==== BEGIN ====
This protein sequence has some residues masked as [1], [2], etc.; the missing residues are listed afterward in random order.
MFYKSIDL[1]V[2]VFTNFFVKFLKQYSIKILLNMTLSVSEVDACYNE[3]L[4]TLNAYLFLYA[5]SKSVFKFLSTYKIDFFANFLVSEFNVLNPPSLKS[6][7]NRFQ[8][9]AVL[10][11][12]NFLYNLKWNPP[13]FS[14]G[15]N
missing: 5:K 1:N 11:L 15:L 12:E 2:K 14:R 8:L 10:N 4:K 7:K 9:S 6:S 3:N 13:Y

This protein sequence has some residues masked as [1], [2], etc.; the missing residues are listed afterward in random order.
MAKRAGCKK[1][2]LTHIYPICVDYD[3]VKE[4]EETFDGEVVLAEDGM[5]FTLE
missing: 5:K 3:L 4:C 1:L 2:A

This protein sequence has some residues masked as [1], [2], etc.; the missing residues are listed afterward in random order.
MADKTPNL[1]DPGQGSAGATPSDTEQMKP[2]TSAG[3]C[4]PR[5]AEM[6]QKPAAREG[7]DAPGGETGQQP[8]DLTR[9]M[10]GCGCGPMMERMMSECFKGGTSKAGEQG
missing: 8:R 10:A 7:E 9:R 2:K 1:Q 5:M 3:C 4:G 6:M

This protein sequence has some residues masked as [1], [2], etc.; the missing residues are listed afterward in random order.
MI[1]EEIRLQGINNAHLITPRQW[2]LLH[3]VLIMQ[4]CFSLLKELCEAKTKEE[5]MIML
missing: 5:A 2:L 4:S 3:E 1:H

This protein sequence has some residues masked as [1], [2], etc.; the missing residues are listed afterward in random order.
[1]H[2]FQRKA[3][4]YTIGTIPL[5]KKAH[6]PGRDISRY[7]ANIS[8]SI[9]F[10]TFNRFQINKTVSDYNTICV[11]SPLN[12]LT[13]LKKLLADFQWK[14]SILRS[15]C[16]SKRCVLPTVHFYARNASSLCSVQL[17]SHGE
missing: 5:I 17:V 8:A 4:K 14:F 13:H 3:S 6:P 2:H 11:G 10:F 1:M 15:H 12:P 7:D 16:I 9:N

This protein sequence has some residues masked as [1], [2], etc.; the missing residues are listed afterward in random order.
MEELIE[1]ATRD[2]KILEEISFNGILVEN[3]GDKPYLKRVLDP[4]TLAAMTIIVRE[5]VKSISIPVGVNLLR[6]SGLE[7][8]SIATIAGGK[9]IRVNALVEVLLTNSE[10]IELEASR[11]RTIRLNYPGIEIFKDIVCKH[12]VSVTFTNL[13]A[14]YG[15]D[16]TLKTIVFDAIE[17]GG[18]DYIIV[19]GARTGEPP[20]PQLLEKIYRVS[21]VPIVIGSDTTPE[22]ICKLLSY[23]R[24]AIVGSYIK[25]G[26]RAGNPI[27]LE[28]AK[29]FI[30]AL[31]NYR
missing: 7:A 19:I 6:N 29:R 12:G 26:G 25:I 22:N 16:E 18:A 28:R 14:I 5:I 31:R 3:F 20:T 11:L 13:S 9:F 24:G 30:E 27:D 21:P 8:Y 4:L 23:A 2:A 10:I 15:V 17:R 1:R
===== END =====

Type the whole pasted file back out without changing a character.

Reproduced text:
This protein sequence has some residues masked as [1], [2], etc.; the missing residues are listed afterward in random order.
MFYKSIDL[1]V[2]VFTNFFVKFLKQYSIKILLNMTLSVSEVDACYNE[3]L[4]TLNAYLFLYA[5]SKSVFKFLSTYKIDFFANFLVSEFNVLNPPSLKS[6][7]NRFQ[8][9]AVL[10][11][12]NFLYNLKWNPP[13]FS[14]G[15]N
missing: 5:K 1:N 11:L 15:L 12:E 2:K 14:R 8:L 10:N 4:K 7:K 9:S 6:S 3:N 13:Y

This protein sequence has some residues masked as [1], [2], etc.; the missing residues are listed afterward in random order.
MAKRAGCKK[1][2]LTHIYPICVDYD[3]VKE[4]EETFDGEVVLAEDGM[5]FTLE
missing: 5:K 3:L 4:C 1:L 2:A

This protein sequence has some residues masked as [1], [2], etc.; the missing residues are listed afterward in random order.
MADKTPNL[1]DPGQGSAGATPSDTEQMKP[2]TSAG[3]C[4]PR[5]AEM[6]QKPAAREG[7]DAPGGETGQQP[8]DLTR[9]M[10]GCGCGPMMERMMSECFKGGTSKAGEQG
missing: 8:R 10:A 7:E 9:R 2:K 1:Q 5:M 3:C 4:G 6:M

This protein sequence has some residues masked as [1], [2], etc.; the missing residues are listed afterward in random order.
MI[1]EEIRLQGINNAHLITPRQW[2]LLH[3]VLIMQ[4]CFSLLKELCEAKTKEE[5]MIML
missing: 5:A 2:L 4:S 3:E 1:H

This protein sequence has some residues masked as [1], [2], etc.; the missing residues are listed afterward in random order.
[1]H[2]FQRKA[3][4]YTIGTIPL[5]KKAH[6]PGRDISRY[7]ANIS[8]SI[9]F[10]TFNRFQINKTVSDYNTICV[11]SPLN[12]LT[13]LKKLLADFQWK[14]SILRS[15]C[16]SKRCVLPTVHFYARNASSLCSVQL[17]SHGE
missing: 5:I 17:V 8:A 4:K 14:F 13:H 3:S 6:P 2:H 11:G 10:F 1:M 15:H 12:P 7:D 16:I 9:N

This protein sequence has some residues masked as [1], [2], etc.; the missing residues are listed afterward in random order.
MEELIE[1]ATRD[2]KILEEISFNGILVEN[3]GDKPYLKRVLDP[4]TLAAMTIIVRE[5]VKSISIPVGVNLLR[6]SGLE[7][8]SIATIAGGK[9]IRVNALVEVLLTNSE[10]IELEASR[11]RTIRLNYPGIEIFKDIVCKH[12]VSVTFTNL[13]A[14]YG[15]D[16]TLKTIVFDAIE[17]GG[18]DYIIV[19]GARTGEPP[20]PQLLEKIYRVS[21]VPIVIGSDTTPE[22]ICKLLSY[23]R[24]AIVGSYIK[25]G[26]RAGNPI[27]LE[28]AK[29]FI[30]AL[31]NYR
missing: 7:A 19:I 6:N 29:R 12:G 26:G 25:I 22:N 16:E 18:A 28:R 14:I 5:I 31:R 3:F 20:T 11:L 13:S 9:F 24:G 30:E 27:D 21:P 8:Y 4:L 23:A 2:A 10:I 15:V 17:R 1:R